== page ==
Jetlagged travelers are looked after with a signature sound therapy treatment in The Spa and Studio. Tibetan singing bowls, chimes and gongs restore and rebalance the body’s natural energy through sound vibration. Likened to the feeling of eight hours deep sleep, the 60-minute treatment is truly blissful. The Saxon’s gastronomic highlight is five hundred, universally lauded as one of South Africa’s best restaurants. Groups can book the chef’s table to sample a six-course tasting menu, matched with delicious local wines. Chef David Higgs creates amazing dishes based around ingredients from his kitchen garden.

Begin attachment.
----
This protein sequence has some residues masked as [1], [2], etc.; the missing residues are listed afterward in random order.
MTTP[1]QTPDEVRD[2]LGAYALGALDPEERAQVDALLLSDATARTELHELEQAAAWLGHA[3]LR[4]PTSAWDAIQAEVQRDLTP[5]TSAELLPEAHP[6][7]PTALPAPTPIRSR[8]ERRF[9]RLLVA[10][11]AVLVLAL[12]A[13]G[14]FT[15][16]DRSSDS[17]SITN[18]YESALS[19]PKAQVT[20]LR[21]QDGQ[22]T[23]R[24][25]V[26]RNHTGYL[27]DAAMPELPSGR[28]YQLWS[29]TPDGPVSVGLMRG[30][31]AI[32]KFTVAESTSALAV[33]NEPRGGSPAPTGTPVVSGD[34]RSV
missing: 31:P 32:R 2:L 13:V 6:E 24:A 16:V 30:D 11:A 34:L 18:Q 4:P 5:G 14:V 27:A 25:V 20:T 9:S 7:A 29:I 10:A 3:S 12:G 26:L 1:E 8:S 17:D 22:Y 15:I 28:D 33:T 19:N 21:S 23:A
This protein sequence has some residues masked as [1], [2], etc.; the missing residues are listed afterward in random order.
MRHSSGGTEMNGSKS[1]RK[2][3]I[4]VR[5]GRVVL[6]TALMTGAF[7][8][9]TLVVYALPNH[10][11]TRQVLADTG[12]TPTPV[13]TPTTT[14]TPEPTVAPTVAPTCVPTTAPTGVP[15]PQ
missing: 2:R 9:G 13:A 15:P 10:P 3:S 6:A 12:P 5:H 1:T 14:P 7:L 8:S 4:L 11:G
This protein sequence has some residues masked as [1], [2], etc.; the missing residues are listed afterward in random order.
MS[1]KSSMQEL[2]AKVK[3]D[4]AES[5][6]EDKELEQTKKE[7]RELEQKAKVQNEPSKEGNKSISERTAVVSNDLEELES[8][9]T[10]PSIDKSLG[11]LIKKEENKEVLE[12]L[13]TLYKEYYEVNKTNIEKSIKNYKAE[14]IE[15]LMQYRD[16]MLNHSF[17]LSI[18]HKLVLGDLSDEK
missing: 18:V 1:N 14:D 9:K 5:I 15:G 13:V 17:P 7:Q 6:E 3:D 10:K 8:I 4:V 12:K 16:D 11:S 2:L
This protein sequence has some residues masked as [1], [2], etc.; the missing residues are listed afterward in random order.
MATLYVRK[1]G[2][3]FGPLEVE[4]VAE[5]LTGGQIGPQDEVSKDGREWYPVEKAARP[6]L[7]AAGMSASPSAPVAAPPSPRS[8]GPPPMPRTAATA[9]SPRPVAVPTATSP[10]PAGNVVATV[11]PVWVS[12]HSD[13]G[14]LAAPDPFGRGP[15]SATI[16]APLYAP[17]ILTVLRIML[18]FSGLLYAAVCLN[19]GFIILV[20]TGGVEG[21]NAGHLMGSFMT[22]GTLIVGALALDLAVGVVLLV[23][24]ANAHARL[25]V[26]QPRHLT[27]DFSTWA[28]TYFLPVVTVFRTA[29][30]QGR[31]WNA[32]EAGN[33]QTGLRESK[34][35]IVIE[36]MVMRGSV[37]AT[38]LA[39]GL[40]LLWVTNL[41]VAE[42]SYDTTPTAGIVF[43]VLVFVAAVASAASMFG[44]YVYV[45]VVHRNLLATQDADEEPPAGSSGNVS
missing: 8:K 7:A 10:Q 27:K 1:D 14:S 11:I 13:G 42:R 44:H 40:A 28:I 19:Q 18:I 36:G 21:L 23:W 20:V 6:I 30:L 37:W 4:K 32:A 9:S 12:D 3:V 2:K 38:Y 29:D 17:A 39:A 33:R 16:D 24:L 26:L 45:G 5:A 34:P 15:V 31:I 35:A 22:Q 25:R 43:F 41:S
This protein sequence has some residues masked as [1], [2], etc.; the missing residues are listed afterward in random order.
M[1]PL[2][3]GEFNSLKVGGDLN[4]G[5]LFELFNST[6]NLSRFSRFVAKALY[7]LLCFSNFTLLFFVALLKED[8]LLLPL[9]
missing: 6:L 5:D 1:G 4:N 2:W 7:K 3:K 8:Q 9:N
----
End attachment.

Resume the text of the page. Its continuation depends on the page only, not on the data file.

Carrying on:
We were torn away from the beauty of our surroundings to meet expert guide Gerald Garner of Joburg Places. His three-hour inner city walking tour recounted the story of Jo’burg’s gold rush birth, its glory days and subsequent decline through the years of Apartheid. Gerald told stories of Mandela and Mahatma Gandhi, each of whom began their careers as lawyers fighting for human rights in the city. We visited Gandhi Square and Chancellor House (once the offices of Mandela & Tambo), as well as The Sheds@1Fox, a farmers’ market in a historic warehouse, showcasing the best of South African produce and craft beers. Other empty spaces downtown are slowly being converted into offices and residential apartments, attracting a younger crowd back to the city. Jo’burg is working hard to revamp its image.